Yukon, formerly The Yukon Territory, is Canada’s most northwestern province, bordered on the north by the Beaufort Sea and the west by the state of Alaska.

Visitors to the region will need to be hardy and prepared for the sub-arctic climate.  The temperature in the province goes over 50° F (10° C) less than four months of the year.  The average winter temperature is between -4° F and -26° F (-20° to -32° C) but, since it is drier than many parts of southern Canada, the cold is considered more bearable than the same temperatures would be further south.

The Yukon is so sparsely populated that it is the only Canadian province not subdivided for the Census.  The entire province, all 186, 661 square miles of it (483,450 sq km), is a single Census division with an estimated total population of 31,500.

The Yukon is best known for the Klondike Gold Rush of 1896.  The rush to hunt to for gold ended 3 years after it began and by 1902 most of the hopeful miners had left.  Gold production peaked in 1911 and the last dredge shut down in 1966.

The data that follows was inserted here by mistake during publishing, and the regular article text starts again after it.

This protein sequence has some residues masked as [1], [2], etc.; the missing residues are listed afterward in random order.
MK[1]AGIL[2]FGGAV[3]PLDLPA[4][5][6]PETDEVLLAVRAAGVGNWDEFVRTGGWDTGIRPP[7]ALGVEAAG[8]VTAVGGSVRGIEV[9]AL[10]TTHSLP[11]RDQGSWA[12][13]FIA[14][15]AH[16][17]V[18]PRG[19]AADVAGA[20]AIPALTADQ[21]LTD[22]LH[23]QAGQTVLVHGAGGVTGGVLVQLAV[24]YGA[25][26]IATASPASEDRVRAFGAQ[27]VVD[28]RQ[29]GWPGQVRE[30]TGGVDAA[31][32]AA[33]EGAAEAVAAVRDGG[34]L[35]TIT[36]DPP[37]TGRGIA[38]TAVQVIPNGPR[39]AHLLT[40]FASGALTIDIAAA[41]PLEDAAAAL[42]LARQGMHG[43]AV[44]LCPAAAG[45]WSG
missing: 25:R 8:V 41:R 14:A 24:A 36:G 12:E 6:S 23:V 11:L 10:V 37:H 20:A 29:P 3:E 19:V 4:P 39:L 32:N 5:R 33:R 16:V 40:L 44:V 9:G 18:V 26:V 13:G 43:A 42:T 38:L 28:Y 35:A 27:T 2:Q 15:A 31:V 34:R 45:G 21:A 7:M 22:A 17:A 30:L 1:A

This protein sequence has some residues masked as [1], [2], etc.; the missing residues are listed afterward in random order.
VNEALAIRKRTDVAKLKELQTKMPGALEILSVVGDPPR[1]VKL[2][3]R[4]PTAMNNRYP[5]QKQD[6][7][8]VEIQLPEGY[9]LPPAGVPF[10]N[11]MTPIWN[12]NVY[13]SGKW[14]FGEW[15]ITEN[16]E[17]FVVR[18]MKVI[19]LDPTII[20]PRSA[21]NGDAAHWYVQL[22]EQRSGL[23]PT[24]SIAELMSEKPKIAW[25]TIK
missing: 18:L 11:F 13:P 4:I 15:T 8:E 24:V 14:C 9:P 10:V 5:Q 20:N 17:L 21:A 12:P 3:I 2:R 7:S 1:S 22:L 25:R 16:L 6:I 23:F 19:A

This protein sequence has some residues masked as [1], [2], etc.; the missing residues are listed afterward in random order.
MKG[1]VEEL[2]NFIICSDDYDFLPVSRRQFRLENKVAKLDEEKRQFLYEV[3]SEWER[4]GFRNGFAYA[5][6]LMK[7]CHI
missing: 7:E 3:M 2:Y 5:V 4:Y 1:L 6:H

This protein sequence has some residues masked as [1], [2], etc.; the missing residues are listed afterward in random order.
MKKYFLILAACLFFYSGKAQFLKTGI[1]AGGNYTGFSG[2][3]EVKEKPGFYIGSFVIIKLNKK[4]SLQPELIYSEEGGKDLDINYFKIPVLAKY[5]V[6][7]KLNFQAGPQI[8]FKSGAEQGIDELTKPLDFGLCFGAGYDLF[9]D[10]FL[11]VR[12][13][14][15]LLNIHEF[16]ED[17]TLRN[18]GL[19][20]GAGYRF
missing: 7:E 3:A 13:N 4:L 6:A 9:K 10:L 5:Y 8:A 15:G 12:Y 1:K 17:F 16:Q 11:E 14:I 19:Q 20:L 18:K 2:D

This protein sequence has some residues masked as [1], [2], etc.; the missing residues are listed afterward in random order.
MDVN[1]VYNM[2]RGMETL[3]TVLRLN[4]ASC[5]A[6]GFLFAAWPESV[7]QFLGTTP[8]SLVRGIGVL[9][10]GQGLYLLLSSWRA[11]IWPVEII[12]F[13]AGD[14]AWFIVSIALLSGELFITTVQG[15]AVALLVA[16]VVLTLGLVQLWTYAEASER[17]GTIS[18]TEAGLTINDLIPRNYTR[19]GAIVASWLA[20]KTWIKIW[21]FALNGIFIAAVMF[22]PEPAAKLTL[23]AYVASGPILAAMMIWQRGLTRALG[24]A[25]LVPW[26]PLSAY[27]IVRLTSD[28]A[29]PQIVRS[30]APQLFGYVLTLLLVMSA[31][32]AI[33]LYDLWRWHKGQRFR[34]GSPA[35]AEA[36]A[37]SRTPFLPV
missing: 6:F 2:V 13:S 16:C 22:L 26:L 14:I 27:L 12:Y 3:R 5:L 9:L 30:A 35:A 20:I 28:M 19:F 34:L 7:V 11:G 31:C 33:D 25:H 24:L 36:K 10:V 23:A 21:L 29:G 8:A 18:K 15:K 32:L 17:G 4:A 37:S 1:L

The Yukon capital of Whitehorse is the logical place to begin exploring the history of Klondike Gold Rush.  Be sure to visit the Tourist Information Center before heading down the Klondike Highway to Dawson, ex-fishing village, ex-boomtown on the Yukon River; closest town in Canada to where the gold was found.

Today the main industry in the Yukon is tourism.  In the Yukon tourism is a $164 million per year business, a number that has grown steadily since 1996.  The recent discovery, in the 1990s, of diamonds in the Northwest Territories has led people to wonder if the precious stones might not be the next big thing in the Yukon, too.